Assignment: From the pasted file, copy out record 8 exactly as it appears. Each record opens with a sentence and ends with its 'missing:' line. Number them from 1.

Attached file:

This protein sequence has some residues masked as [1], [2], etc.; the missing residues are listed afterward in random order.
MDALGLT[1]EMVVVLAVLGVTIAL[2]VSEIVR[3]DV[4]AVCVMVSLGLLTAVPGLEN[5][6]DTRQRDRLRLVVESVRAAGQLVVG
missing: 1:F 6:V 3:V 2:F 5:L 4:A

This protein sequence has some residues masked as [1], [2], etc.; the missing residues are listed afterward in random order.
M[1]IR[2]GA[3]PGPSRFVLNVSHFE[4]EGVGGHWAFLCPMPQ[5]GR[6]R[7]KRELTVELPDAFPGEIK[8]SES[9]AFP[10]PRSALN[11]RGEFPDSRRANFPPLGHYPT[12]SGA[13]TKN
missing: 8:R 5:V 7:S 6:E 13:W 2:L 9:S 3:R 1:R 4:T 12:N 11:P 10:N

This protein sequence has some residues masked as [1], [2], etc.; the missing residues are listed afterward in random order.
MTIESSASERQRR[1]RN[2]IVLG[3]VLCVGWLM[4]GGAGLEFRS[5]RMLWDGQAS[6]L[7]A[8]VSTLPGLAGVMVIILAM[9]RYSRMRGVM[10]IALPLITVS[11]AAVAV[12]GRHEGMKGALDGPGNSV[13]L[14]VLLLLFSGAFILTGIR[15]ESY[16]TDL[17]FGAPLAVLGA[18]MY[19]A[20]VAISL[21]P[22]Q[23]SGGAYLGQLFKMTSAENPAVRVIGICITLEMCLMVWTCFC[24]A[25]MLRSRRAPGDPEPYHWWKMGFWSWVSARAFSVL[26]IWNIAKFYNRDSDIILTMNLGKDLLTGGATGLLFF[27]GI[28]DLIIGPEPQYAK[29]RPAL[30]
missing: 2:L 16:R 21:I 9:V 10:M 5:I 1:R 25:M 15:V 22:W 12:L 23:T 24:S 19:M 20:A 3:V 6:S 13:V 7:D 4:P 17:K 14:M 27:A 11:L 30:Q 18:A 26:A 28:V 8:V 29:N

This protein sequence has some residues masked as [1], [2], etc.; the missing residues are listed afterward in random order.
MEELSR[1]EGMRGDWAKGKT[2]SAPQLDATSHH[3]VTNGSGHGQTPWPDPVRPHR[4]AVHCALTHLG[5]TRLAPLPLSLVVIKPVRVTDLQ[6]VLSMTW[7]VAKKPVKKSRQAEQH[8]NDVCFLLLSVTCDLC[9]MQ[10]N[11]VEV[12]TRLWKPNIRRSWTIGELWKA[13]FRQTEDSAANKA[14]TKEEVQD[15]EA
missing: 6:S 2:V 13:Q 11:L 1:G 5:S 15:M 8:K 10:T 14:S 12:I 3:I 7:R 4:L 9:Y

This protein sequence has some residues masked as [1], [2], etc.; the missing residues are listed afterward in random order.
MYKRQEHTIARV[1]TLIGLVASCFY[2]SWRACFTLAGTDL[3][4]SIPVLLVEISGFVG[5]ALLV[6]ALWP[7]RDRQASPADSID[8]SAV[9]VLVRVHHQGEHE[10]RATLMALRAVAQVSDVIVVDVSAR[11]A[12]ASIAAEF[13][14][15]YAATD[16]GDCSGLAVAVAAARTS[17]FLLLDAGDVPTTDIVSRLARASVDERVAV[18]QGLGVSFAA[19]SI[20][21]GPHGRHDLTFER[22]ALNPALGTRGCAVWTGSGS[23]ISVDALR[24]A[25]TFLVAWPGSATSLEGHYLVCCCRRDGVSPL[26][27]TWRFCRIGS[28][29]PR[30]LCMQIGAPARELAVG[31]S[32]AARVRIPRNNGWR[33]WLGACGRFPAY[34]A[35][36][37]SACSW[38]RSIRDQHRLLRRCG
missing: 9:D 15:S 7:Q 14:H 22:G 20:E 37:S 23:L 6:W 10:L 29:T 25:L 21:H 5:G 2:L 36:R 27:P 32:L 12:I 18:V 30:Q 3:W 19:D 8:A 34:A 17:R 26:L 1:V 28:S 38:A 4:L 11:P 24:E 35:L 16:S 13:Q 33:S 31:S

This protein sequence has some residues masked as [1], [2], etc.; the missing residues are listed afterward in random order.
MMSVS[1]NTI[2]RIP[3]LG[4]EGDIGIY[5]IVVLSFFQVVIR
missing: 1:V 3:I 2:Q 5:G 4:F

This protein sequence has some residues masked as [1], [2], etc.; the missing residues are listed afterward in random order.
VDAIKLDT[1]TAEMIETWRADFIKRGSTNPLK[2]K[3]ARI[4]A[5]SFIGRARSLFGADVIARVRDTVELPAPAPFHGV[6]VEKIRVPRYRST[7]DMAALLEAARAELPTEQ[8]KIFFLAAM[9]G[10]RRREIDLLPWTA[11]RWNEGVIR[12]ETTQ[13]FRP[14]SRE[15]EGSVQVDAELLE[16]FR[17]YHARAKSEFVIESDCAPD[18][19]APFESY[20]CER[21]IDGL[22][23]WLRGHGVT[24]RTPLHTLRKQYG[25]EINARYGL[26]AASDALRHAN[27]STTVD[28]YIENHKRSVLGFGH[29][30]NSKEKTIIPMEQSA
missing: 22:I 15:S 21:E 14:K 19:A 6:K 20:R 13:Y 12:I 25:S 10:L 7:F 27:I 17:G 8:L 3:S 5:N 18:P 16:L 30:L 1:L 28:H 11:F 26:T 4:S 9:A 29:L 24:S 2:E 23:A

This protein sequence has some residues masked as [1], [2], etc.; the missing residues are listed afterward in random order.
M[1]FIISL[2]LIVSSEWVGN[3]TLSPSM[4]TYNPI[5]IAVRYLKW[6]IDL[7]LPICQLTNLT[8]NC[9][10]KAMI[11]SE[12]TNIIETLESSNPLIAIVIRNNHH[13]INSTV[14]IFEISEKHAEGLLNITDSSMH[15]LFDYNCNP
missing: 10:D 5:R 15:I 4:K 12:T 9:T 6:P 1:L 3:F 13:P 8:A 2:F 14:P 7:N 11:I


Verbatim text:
This protein sequence has some residues masked as [1], [2], etc.; the missing residues are listed afterward in random order.
M[1]FIISL[2]LIVSSEWVGN[3]TLSPSM[4]TYNPI[5]IAVRYLKW[6]IDL[7]LPICQLTNLT[8]NC[9][10]KAMI[11]SE[12]TNIIETLESSNPLIAIVIRNNHH[13]INSTV[14]IFEISEKHAEGLLNITDSSMH[15]LFDYNCNP
missing: 10:D 5:R 15:I 4:K 12:T 9:T 6:P 1:L 3:F 13:P 8:A 2:F 14:P 7:N 11:I